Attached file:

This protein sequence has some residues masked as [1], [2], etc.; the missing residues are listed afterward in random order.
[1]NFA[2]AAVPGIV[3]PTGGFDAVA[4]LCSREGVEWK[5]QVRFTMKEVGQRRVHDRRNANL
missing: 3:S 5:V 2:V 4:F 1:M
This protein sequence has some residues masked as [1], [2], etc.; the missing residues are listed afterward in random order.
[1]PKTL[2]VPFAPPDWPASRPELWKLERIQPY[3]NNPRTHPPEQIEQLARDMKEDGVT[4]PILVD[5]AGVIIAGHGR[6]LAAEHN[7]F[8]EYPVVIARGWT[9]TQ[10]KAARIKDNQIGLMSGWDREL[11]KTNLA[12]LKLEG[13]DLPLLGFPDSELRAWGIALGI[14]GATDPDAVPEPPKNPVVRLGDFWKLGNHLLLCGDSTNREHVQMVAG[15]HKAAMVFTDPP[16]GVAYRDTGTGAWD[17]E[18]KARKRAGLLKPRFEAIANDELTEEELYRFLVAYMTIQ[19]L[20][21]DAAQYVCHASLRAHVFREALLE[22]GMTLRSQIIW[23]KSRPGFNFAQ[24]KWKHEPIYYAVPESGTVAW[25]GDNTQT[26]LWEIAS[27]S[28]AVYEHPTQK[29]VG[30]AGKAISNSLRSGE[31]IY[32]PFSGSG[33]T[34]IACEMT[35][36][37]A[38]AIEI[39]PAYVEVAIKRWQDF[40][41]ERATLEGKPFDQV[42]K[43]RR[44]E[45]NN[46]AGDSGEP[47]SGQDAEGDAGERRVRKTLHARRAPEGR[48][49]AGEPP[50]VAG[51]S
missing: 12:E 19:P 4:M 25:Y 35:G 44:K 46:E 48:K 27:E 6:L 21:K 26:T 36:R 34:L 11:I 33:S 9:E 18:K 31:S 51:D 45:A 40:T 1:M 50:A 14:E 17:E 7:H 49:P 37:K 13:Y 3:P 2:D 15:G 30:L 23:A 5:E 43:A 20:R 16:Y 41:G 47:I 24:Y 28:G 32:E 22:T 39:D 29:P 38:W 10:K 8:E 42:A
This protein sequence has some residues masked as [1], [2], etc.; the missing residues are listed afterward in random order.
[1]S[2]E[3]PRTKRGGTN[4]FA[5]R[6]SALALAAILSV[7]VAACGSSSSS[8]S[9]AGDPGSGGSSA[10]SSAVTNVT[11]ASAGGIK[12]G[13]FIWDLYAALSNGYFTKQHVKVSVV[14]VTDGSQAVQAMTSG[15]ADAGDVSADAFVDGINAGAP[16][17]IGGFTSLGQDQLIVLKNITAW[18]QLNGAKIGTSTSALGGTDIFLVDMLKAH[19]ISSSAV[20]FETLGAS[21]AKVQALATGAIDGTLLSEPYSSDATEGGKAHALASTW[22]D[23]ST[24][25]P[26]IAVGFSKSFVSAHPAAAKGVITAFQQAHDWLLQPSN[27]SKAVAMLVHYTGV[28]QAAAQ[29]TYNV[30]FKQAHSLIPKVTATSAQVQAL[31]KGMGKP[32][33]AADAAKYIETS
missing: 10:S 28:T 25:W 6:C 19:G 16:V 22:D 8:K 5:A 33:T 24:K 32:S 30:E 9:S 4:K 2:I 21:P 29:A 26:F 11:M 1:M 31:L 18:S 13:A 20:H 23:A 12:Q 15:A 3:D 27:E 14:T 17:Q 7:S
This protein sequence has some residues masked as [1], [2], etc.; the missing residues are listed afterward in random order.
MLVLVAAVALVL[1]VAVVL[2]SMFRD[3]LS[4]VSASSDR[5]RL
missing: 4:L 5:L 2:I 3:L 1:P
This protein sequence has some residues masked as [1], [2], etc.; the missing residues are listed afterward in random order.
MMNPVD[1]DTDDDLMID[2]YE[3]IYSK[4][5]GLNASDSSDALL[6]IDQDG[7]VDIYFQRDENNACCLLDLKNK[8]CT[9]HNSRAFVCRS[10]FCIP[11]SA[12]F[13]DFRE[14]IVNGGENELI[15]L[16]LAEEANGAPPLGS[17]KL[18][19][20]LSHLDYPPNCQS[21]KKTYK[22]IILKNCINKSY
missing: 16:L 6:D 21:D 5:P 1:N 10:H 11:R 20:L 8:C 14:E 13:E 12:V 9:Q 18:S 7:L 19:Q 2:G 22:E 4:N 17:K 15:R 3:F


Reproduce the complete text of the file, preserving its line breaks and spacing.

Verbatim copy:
This protein sequence has some residues masked as [1], [2], etc.; the missing residues are listed afterward in random order.
[1]NFA[2]AAVPGIV[3]PTGGFDAVA[4]LCSREGVEWK[5]QVRFTMKEVGQRRVHDRRNANL
missing: 3:S 5:V 2:V 4:F 1:M
This protein sequence has some residues masked as [1], [2], etc.; the missing residues are listed afterward in random order.
[1]PKTL[2]VPFAPPDWPASRPELWKLERIQPY[3]NNPRTHPPEQIEQLARDMKEDGVT[4]PILVD[5]AGVIIAGHGR[6]LAAEHN[7]F[8]EYPVVIARGWT[9]TQ[10]KAARIKDNQIGLMSGWDREL[11]KTNLA[12]LKLEG[13]DLPLLGFPDSELRAWGIALGI[14]GATDPDAVPEPPKNPVVRLGDFWKLGNHLLLCGDSTNREHVQMVAG[15]HKAAMVFTDPP[16]GVAYRDTGTGAWD[17]E[18]KARKRAGLLKPRFEAIANDELTEEELYRFLVAYMTIQ[19]L[20][21]DAAQYVCHASLRAHVFREALLE[22]GMTLRSQIIW[23]KSRPGFNFAQ[24]KWKHEPIYYAVPESGTVAW[25]GDNTQT[26]LWEIAS[27]S[28]AVYEHPTQK[29]VG[30]AGKAISNSLRSGE[31]IY[32]PFSGSG[33]T[34]IACEMT[35][36][37]A[38]AIEI[39]PAYVEVAIKRWQDF[40][41]ERATLEGKPFDQV[42]K[43]RR[44]E[45]NN[46]AGDSGEP[47]SGQDAEGDAGERRVRKTLHARRAPEGR[48][49]AGEPP[50]VAG[51]S
missing: 12:E 19:P 4:M 25:Y 35:G 44:K 46:E 48:K 27:E 6:L 21:K 26:T 36:R 34:L 11:I 33:S 9:E 18:K 31:S 51:D 45:A 40:T 1:M 50:A 14:E 17:E 7:H 49:P 37:K 13:Y 3:P 2:D 15:G 30:L 23:A 5:E 43:A 20:R 16:Y 41:G 47:I 24:Y 28:G 32:E 22:T 39:D 29:P 38:W 10:K 8:E 42:A
This protein sequence has some residues masked as [1], [2], etc.; the missing residues are listed afterward in random order.
[1]S[2]E[3]PRTKRGGTN[4]FA[5]R[6]SALALAAILSV[7]VAACGSSSSS[8]S[9]AGDPGSGGSSA[10]SSAVTNVT[11]ASAGGIK[12]G[13]FIWDLYAALSNGYFTKQHVKVSVV[14]VTDGSQAVQAMTSG[15]ADAGDVSADAFVDGINAGAP[16][17]IGGFTSLGQDQLIVLKNITAW[18]QLNGAKIGTSTSALGGTDIFLVDMLKAH[19]ISSSAV[20]FETLGAS[21]AKVQALATGAIDGTLLSEPYSSDATEGGKAHALASTW[22]D[23]ST[24][25]P[26]IAVGFSKSFVSAHPAAAKGVITAFQQAHDWLLQPSN[27]SKAVAMLVHYTGV[28]QAAAQ[29]TYNV[30]FKQAHSLIPKVTATSAQVQAL[31]KGMGKP[32][33]AADAAKYIETS
missing: 10:S 28:T 25:W 6:C 19:G 16:V 22:D 8:K 5:A 33:T 24:K 32:S 30:E 9:S 4:K 2:I 21:P 29:A 26:F 11:M 1:M 31:L 18:S 13:A 20:H 23:A 12:Q 15:A 3:D 27:E 14:T 17:Q 7:S
This protein sequence has some residues masked as [1], [2], etc.; the missing residues are listed afterward in random order.
MLVLVAAVALVL[1]VAVVL[2]SMFRD[3]LS[4]VSASSDR[5]RL
missing: 4:L 5:L 2:I 3:L 1:P
This protein sequence has some residues masked as [1], [2], etc.; the missing residues are listed afterward in random order.
MMNPVD[1]DTDDDLMID[2]YE[3]IYSK[4][5]GLNASDSSDALL[6]IDQDG[7]VDIYFQRDENNACCLLDLKNK[8]CT[9]HNSRAFVCRS[10]FCIP[11]SA[12]F[13]DFRE[14]IVNGGENELI[15]L[16]LAEEANGAPPLGS[17]KL[18][19][20]LSHLDYPPNCQS[21]KKTYK[22]IILKNCINKSY
missing: 16:L 6:D 21:D 5:P 1:N 10:H 11:R 20:L 8:C 14:E 13:E 12:V 9:Q 18:S 7:L 19:Q 2:G 22:E 4:N 17:K 15:R 3:F